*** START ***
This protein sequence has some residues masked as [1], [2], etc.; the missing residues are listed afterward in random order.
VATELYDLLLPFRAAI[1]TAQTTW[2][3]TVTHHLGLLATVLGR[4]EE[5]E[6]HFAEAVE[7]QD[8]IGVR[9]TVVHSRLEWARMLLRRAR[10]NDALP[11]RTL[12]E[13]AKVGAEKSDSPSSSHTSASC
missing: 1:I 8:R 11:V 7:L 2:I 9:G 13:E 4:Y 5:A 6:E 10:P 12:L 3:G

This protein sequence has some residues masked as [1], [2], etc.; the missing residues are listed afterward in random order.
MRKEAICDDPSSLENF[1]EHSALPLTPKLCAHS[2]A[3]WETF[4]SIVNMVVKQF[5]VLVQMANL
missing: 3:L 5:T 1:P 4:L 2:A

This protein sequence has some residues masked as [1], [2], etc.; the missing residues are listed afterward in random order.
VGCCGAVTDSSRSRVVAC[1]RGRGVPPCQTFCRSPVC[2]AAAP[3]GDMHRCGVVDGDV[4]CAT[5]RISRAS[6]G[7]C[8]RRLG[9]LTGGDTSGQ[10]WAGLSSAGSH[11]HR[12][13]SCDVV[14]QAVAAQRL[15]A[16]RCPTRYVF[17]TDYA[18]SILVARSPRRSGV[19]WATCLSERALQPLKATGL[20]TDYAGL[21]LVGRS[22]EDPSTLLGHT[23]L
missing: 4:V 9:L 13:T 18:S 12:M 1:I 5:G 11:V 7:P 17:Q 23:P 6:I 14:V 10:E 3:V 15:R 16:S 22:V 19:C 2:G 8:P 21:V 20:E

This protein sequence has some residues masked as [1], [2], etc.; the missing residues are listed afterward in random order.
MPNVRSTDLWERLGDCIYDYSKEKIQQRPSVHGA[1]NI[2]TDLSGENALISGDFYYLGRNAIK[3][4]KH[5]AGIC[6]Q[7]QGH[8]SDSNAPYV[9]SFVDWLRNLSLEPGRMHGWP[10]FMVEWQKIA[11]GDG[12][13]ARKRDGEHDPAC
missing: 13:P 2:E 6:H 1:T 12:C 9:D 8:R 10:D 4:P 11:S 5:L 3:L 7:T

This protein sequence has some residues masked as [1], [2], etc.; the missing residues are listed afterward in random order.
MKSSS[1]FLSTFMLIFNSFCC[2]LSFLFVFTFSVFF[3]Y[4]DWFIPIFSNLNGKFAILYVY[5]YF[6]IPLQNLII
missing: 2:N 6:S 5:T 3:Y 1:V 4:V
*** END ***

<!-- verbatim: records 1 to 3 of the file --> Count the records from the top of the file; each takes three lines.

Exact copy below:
This protein sequence has some residues masked as [1], [2], etc.; the missing residues are listed afterward in random order.
VATELYDLLLPFRAAI[1]TAQTTW[2][3]TVTHHLGLLATVLGR[4]EE[5]E[6]HFAEAVE[7]QD[8]IGVR[9]TVVHSRLEWARMLLRRAR[10]NDALP[11]RTL[12]E[13]AKVGAEKSDSPSSSHTSASC
missing: 1:I 8:R 11:V 7:L 2:I 9:G 13:E 4:Y 5:A 6:E 10:P 12:L 3:G

This protein sequence has some residues masked as [1], [2], etc.; the missing residues are listed afterward in random order.
MRKEAICDDPSSLENF[1]EHSALPLTPKLCAHS[2]A[3]WETF[4]SIVNMVVKQF[5]VLVQMANL
missing: 3:L 5:T 1:P 4:L 2:A

This protein sequence has some residues masked as [1], [2], etc.; the missing residues are listed afterward in random order.
VGCCGAVTDSSRSRVVAC[1]RGRGVPPCQTFCRSPVC[2]AAAP[3]GDMHRCGVVDGDV[4]CAT[5]RISRAS[6]G[7]C[8]RRLG[9]LTGGDTSGQ[10]WAGLSSAGSH[11]HR[12][13]SCDVV[14]QAVAAQRL[15]A[16]RCPTRYVF[17]TDYA[18]SILVARSPRRSGV[19]WATCLSERALQPLKATGL[20]TDYAGL[21]LVGRS[22]EDPSTLLGHT[23]L
missing: 4:V 9:L 13:T 18:S 12:M 1:I 5:G 11:V 7:P 17:Q 23:P 6:I 14:V 10:E 3:V 15:R 16:S 22:V 19:C 2:G 8:P 21:V 20:E